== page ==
"Explain how freedoms for African Americans were socially, politically, and economically limited from 1865 to 1900?” Socially, blacks were subjected to segregation and discrimination. Segregation wasn’t really a large problem to them, however, as they were more interested in forming a black community rather than integrating with the whites. However, I mean, it is still pretty awful to be treated like you’re not a being worthy enough to drink out of the same water fountain or attend the same school based on skin color. Blacks were subjected to many dehumanizing things socially speaking. Oh, and lets not forget the KKK (if that falls into this category; I think it does) who harassed, intimidated, and killed black people.
Furthermore in the Southern states of USA the abolition movement was resented. Plantation owners were unwilling to end slavery because it provided them with a free labour force. Many white Americans had justified slavery by thinking of slaves as racially inferior, as people without human needs, rights or dignity. The legal system had supported these racist views, and the rights of the plantation owners for many years. After 1890 many Southern governments passed a series of laws that set up a system of segregation that would last until the mid-twentieth century.
, U.S. History 1.06 Assessment 9-24-15 Social Limitations: During the Civil War times and after the war, the African Americans had it rough. The Whites and the Blacks were not exactly friends, more like business partners if anything. The African Ameri8cans were not allowed to live in the same neighborhood as the Whites. They had to live in separate communities and even then there were still problems. The African American children did not attend the same schools as the Whites.
African Americans’ social rights were very limited partially because of the Black Codes and Jim Crow laws. These restrictions aided the system of sharecropping, maintained social hierarchy and segregation. Black Codes restrict civil rights for African Americans such as to carry a weapon, vote, getting involving in the court, marry white citizens and travel without permits. The code varied in different
Example 2 How far is it accurate to describe black Americans as second-class citizens in the years 1945-55? (30 marks) Black citizens of the USA were certainly treated as second class in the years 1945-55. They were discriminated against in work, education, living standards and their status as human beings. They could be attacked and subjected to violence without the law protecting them. Therefore they had no rights as citizens.
Segregation laws did not only humiliate blacks, they were also used to cut them off from employment opportunities and other essential social services. In most cases, blacks received inferior facilities and treatments. “From the 1880s into the 1960s, a majority of American states enforced segregation through "Jim Crow" laws… From Delaware to California, and from North Dakota to Texas, many states (and cities, too) could impose legal punishments on people for consorting with members of another race. The most common types of laws forbade intermarriage and ordered business owners and public institutions to keep their black and white clientele separated. Here is a sampling of laws from various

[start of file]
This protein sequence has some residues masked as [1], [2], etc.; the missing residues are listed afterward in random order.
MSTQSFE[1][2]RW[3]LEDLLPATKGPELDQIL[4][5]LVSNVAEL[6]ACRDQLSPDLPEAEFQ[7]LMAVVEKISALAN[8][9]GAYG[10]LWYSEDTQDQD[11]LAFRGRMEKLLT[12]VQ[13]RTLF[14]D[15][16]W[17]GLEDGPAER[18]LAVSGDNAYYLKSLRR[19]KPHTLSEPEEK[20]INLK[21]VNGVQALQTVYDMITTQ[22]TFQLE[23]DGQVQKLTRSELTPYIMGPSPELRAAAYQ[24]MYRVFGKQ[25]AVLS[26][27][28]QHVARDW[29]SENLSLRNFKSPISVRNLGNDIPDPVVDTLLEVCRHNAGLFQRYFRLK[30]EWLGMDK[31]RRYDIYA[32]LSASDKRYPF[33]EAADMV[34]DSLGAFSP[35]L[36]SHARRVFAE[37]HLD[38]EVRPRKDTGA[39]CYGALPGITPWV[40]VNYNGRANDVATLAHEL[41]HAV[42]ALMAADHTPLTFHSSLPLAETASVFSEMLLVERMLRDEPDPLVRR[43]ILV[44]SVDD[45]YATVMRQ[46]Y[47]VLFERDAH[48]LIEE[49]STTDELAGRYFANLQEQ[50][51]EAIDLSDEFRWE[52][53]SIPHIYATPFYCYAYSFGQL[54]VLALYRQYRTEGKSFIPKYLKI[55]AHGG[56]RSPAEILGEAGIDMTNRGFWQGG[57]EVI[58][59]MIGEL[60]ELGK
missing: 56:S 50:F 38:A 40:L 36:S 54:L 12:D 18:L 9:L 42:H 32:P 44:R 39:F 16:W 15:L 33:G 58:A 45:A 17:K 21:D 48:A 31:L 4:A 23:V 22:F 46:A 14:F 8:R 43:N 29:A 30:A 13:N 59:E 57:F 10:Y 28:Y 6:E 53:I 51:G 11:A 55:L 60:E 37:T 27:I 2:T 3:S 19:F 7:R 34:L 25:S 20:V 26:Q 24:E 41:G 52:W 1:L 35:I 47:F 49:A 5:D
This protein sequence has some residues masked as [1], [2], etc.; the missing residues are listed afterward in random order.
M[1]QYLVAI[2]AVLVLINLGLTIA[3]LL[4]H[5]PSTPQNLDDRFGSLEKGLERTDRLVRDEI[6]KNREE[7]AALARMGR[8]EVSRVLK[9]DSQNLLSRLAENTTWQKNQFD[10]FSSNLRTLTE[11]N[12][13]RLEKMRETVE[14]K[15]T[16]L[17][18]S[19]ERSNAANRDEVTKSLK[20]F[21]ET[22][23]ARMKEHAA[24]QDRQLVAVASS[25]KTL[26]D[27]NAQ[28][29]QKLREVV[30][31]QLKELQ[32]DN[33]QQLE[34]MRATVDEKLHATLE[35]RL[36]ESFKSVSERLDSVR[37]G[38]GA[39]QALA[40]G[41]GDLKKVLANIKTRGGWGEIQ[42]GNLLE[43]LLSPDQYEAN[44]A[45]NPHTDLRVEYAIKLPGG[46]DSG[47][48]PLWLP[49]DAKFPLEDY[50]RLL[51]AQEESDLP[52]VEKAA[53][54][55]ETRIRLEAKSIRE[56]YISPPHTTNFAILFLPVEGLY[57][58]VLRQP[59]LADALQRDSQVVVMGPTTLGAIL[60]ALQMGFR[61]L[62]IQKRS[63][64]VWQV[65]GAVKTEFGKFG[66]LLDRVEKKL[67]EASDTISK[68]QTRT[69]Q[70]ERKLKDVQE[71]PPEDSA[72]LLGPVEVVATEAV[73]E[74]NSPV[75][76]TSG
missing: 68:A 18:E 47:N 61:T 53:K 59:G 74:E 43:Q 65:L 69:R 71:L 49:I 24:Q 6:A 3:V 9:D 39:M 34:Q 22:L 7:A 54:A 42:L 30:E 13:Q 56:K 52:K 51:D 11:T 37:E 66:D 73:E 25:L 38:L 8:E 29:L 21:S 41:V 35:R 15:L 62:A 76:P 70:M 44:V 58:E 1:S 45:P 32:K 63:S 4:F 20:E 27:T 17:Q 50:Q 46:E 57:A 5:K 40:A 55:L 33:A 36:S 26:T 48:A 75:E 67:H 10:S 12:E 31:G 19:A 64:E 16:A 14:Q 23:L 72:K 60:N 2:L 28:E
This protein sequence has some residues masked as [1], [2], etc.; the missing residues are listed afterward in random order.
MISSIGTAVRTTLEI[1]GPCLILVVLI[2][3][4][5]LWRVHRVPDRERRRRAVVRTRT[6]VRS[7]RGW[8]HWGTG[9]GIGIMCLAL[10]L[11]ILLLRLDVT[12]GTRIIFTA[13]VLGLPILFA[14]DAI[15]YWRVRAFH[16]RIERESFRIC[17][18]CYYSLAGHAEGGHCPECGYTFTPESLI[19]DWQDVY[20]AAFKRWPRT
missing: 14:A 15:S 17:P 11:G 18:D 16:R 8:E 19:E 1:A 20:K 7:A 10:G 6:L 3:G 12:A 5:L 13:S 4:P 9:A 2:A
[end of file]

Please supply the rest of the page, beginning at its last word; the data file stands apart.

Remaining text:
For example, in the south, African Americans had little chance of being employed against white people, due to the discrimination of employers. This trapped blacks in a cycle of poverty; if they couldn’t get jobs, they couldn’t afford to pay poll tax so they could vote for someone who would improve their employment rights. Also, southern African Americans had few employment opportunities. For example, sharecropping and other agricultural jobs were the main opportunities. African American women were treated even worse than men.
According to Bowles, 2011, American History 1865 to present End of Isolation, The Black Codes codified some of these feelings into law when in 1865 southern state governments created legislation that restricted and controlled the lives of the ex-slaves. These differed among states, but the Black Codes all shared some general provisions. African Americans could marry, but they outlawed intermarriage between the races. State governments prohibited African Americans from carrying guns, and they could not engage in work other than farming. Some of the codes restricted their travel.
However, racial discrimination continued after the war. The Southern legislatures, former confederates, passed laws known as the black codes, which severely limited the rights of blacks and segregated them from whites. They were separated in schools, theaters, taverns, and other public places. Congress quickly responded to these laws in 1866 and seized the initiative in remaking the south. Republicans wanted to ensure that while remaking the south, freed blacks were made viable members of society.
America has a dark history of slavery, but after 1863 vassalage was abolished. Even so this did not stop the racism; unjust treatments and racial segregation was still a part of every colored man’s life. It was still legal to treat African Americans as if they were worth less. In public places blacks were separated from whites in that the black areas were in much worse conditions than the white’s. Sidewalks where no blacks could walk, seats on the busses where they couldn’t sit, and toilets where only whites could go,